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Top Ten Reasons to Rethink Anti-Bully Hysteria

12/15/2011 07:01 pm ET | Updated Feb 14, 2012

In previous essays I've discussed some of my concerns with the use of the bully label, the failure to distinguish between workplace and schoolyard bullying, and the need to distinguish workplace bullying from workplace mobbing. Now, as the year comes to a close and top ten lists rise like hit songs on a pop chart, I'd like to provide my own top ten reasons for rethinking the current anti-bully hysteria.

1. In the understandable rush to eradicate mean-spirited and aggressive people in the workplace, there is a tendency to move from anti-bully to pro-mobbing and encourage people to gang up and eliminate anyone labeled a bully.

2. As awareness about bullying behavior grows, so too does the hysteria surrounding it, so that once a person is accused they are assumed to be guilty and vilified, regardless of their actual behavior or intent.

3. Even if a person does exhibit "bullying" behaviors, they are operating in the context of a specific organizational culture; the anti-bully focus is on the individual, not the organizational dynamics that might foster it.

4. By failing to distinguish interpersonal bullying from collective mobbing, much of the advice given to targets of workplace aggression may escalate their suffering by provoking management's retaliation and transforming bullying to mobbing.

5. Workplace bullying includes a power dynamic that is absent in schoolyard bullying, and although the processes are very similar, their differences are significant. The two forms of interpersonal aggression should be discussed with different terminology, strategies and objectives.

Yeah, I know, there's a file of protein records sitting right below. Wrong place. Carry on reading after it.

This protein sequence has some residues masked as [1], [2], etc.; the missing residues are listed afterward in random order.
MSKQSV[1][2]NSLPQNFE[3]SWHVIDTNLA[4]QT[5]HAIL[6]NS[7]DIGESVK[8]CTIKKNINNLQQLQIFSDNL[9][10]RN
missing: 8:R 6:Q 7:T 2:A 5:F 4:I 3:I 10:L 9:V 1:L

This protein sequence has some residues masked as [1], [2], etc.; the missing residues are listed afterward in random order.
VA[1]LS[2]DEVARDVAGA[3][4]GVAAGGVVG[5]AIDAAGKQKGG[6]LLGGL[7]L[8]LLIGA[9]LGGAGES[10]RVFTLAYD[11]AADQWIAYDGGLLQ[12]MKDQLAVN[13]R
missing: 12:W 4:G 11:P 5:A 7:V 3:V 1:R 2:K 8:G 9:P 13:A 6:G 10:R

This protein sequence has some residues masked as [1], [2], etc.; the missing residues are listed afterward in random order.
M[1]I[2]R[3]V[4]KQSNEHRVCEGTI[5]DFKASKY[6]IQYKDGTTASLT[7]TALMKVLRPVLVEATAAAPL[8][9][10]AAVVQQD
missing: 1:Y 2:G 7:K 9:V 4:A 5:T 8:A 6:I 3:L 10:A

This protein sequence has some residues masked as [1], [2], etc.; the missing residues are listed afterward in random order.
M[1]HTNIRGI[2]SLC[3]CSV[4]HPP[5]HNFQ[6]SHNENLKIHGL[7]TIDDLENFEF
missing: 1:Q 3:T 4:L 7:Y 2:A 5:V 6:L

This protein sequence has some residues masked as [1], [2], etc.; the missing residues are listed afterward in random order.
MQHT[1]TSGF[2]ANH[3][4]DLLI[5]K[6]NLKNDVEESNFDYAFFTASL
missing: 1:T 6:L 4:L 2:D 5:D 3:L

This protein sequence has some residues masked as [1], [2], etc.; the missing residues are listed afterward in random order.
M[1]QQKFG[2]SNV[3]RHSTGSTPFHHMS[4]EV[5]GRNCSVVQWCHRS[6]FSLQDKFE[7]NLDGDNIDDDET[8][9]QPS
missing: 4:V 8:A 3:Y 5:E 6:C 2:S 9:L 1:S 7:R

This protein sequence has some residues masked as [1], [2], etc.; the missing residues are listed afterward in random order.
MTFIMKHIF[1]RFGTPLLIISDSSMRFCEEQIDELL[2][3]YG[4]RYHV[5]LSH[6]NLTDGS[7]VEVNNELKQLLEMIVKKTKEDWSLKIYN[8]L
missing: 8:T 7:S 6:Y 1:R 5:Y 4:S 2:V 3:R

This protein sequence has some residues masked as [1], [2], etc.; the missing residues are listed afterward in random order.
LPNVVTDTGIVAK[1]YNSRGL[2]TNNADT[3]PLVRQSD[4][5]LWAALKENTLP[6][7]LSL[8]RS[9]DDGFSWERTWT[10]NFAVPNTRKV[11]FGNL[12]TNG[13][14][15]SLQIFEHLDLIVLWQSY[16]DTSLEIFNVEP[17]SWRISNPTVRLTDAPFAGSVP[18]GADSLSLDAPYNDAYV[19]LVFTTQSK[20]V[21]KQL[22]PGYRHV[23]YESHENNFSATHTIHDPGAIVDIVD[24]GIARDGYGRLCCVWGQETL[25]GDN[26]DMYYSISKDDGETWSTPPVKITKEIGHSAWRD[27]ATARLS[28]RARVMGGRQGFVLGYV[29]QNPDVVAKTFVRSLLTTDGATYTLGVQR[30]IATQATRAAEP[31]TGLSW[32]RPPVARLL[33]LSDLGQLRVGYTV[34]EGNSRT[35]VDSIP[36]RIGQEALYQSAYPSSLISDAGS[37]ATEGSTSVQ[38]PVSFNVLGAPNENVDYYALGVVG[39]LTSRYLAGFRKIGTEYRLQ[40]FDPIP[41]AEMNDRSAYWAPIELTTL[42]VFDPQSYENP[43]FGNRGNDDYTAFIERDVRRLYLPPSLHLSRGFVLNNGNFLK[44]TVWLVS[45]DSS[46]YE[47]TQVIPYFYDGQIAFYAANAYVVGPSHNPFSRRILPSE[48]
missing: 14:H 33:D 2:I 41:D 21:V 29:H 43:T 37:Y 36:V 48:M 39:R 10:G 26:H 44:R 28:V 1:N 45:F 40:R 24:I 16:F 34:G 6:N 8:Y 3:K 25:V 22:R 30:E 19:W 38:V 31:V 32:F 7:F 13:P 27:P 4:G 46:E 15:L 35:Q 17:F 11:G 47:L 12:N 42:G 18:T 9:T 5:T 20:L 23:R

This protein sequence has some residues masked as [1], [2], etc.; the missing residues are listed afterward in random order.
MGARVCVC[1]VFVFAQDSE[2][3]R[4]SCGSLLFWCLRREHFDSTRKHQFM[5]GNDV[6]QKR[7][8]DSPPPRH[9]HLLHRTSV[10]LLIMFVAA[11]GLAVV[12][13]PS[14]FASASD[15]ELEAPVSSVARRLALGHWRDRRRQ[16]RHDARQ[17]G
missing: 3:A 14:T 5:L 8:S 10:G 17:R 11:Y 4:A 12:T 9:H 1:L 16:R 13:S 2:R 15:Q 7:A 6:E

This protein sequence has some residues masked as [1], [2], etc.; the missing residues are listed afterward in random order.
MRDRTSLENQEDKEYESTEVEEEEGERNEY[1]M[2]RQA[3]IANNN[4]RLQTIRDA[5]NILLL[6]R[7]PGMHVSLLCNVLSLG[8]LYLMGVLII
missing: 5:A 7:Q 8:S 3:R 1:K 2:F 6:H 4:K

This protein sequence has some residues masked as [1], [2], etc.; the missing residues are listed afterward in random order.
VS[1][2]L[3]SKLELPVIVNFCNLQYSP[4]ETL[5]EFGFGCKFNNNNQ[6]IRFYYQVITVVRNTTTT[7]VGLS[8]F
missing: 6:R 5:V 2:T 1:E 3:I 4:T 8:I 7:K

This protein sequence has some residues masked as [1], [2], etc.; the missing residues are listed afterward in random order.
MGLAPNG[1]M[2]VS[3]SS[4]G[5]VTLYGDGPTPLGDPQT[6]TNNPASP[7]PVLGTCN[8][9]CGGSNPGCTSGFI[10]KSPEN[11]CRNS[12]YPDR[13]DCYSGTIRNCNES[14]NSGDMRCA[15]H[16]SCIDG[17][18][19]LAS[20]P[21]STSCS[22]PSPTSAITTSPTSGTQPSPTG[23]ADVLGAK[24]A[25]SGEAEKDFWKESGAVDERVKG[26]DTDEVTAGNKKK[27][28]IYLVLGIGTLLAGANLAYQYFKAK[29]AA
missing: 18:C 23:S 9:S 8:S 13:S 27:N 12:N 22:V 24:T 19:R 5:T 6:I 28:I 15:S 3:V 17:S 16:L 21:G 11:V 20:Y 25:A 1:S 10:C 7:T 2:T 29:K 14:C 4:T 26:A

6. The "bully" focus tends to minimize group psychology, looking for convenient scapegoats and exempting others from responsibility when their aggression is collective.

7. Just as "bullies" are viewed as inherently volatile and bad, targets are viewed as inherently passive and good, and typically advised they are morally superior and did nothing to contribute to the aggression. Such views preclude any possibility of behavioral changes for anyone involved, and flies in the face of human psychology.

8. Too much of the focus on bullies has become associated with a single political perspective, namely liberal Democrats, even though interpersonal aggression affects a diversity of political interests.

9. Aggressive behavior in the workplace does indeed damage people's lives and livelihoods, yet by calling for the elimination of workers labeled bullies, encouraging gossip and sabotage of anyone accused of bullying, and making anonymous reports against alleged "bullies," workplace aggression has the potential to increase.

10. The rhetoric is very negative and exclusionary, rather than focusing on how workplaces and other organizations can become more compassionate and humane toward others.

Interpersonal aggression is indeed a serious problem, and any form of aggression in our workplaces, schools and other organizations merits attention and remedies. But how we view the problem will shape how we address it. And as we move closer to ideological orthodoxy in how we approach it, all I see is an even bigger problem in the making.